Why two-factor authentication also makes sense for companies User accounts
A TOTP authenticator that scans QR codes makes the switch to secure 2FA log-ins and one-time passwords much easier. But what happens if the authenticator is lost? Then the only thing that helps is a backup of all keys and passwords. A password manager like KeePass manages this sensitive data for two-factor authentication.
To protect themselves from losing the TOTP authenticator, many users use PIN protection on the respective device. If this important security function of the authenticator is activated, time-based one-time passwords (TOTP) can only be generated after the PIN has been entered. However, this effective protection against misuse is only half the battle. Users must also ensure that they still have access to their accounts. For this reason, it is recommended that all keys and passwords required for two-factor authentication be backed up when a 2FA log-in is created.
For secure two-factor authentication, users need not only the classic access data such as user name and password, but also a secret key for generating the time-limited one-time passwords as a second factor. A backup of all required data should therefore include the following keys and passwords:
The simplest variant of a back-up of all required 2FA credentials is therefore the encrypted management of all user names and passwords and the secure storage of all all back-up and QR codes in the form of text and graphic files.
The most convenient and secure way to manage 2FA credentials is via a password manager like KeePass. Version 2.x of this software is available for download free of charge for Windows. Corresponding ports for other platforms such as Linux, Android, Mac OS X or iPhone and iPad are also available on the website of the open source project. A portable version of Kee Pass is recommended for backing up 2FA credentials. In this way, the program installation can be saved on one and the same storage medium, such as a USB stick, together with the back-up of the 2FA data, regardless of the device.
The KeePass installation is quick and easy: Simply create a new folder and unpack the ZIP file of the portable KeePass version. For a German user interface, the additional installation of the corresponding translation is recommended. The content of this ZIP archive is copied into the subfolder “Languages”. For the first start of the program, double-click on the program file “KeePass.exe”. The question “Enable automatic update check?” is confirmed with “Enable (recommend)” to activate the automatic check for KeePass updates. Finally, the change to the German user interface is done via “View, Change Language …” with a click on the option “German (Deutsch)”. After restarting the program, KeePass is ready for use.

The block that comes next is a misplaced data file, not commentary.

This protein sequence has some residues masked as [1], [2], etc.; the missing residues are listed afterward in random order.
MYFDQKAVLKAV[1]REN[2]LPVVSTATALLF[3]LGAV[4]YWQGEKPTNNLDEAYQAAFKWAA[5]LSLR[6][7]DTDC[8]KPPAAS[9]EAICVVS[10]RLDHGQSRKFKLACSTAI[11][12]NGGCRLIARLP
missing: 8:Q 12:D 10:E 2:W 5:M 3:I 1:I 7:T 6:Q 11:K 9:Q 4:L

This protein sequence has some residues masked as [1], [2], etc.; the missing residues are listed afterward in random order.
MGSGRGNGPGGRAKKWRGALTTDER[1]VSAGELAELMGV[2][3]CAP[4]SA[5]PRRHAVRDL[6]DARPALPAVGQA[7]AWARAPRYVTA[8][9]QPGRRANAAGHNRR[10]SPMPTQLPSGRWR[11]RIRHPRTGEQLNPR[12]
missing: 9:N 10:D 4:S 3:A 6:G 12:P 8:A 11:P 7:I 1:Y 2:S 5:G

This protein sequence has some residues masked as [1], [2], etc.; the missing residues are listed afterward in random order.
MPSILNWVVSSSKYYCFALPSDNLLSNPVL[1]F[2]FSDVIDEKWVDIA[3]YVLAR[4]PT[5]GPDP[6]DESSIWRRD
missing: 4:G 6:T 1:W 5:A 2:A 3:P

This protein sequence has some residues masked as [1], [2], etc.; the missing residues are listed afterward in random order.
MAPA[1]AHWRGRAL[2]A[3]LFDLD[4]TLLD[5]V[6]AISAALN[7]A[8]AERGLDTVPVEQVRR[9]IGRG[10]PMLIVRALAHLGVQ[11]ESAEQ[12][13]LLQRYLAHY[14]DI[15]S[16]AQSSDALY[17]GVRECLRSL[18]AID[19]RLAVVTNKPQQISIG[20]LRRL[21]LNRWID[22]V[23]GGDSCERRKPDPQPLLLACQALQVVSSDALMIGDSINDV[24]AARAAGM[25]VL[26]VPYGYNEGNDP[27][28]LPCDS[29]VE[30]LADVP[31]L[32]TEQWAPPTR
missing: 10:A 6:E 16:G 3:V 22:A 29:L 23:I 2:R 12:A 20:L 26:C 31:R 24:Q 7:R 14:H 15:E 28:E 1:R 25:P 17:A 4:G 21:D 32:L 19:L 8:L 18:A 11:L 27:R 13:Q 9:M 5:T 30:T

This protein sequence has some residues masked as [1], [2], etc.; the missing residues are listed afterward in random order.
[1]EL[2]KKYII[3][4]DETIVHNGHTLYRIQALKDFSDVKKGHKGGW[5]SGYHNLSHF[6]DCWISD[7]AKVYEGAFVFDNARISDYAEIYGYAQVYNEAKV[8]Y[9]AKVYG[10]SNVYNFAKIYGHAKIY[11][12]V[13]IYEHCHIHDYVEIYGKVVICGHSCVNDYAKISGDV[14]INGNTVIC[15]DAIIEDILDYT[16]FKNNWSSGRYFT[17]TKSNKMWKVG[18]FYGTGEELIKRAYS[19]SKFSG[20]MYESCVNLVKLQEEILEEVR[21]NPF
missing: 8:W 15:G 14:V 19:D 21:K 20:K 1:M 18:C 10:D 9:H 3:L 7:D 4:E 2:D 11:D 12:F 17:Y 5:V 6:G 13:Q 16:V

To create a new password database, simply click on “File, New …” after the restart. After confirming the following message with “OK”, the user selects the file name and location of the encrypted database and then the main password for opening and decrypting. The defaults of the database settings can be accepted in the following dialog with “OK”. Now everything is ready for entering the 2FA credentials. The first account is created via “Entry, Add entry …”. The “Title”, such as “Google account (firstname.lastname@example.org)”, is only used to identify the account. Afterwards, the user name and password are entered. If you have already used KeePass to manage classic 1FA accounts, you will be familiar with all the information up to this point.
Additional recovery codes for two-factor authentication can also be entered in the “Comments” field via the clipboard. However, it is safer to store them – as well as secret TOTP keys in plain text – in the “Advanced” tab as a “String field”. After clicking on “Add”, select “Back-up codes (2FA)” as the name of the field, enter the codes under “Value” and activate the option “Protect value in process memory”. TOTP keys are saved in plain text in the same way.
Here, however, it is recommended to use “TOTP Seed” as the name of the field so that the data can also be read later with the optional KeePass plug-in KeeTrayTOTP. TOTP keys in the form of a QR code, which are saved locally as a graphic file from the browser with a right click and the option “Save graphic as …” or via a screenshot, can be saved in KeePass in the “File attachments” area via the “Attach” button. After entering all the required account data, one click on “OK” is enough to apply all the changes. Before making any further changes, you should save the updated KeePass database by clicking “File, Save”.
With the optional plug-in KeeTrayTOTP, KeePass also generates one-time passwords for secure 2FA log-in and QR codes for the configuration of an authenticator from the secret TOTP key in plain text. All that is required is to copy the plug-in file “KeeTrayTOTP.plgx” into the KeePass subfolder “Plug-ins”.
After installing the plug-in, its options are available from KeePass with a right-click on the respective account entry via the menu item “Tray TOTP Plug-in”. Copy TOTP” can then be used to copy a freshly generated one-time password to the clipboard. The “Show QR” option is particularly interesting for backups. This can be used to generate a QR code of the secret TOTP key. Users of the REINER SCT Authenticator also have the option of changing the “Issuer (Title)”. This is particularly useful if the account name is not completely displayed in the REINER SCT Authenticator. The name can then be shortened via the “Issuer (Title)” in order to better distinguish it from similar accounts.
If you don’t need this option, you can also use the much more modern program KeePassXC instead of KeePass. This software is also available in a portable Windows version and supports the management of TOTP keys as well as the generation of TOTP one-time passwords out of the box.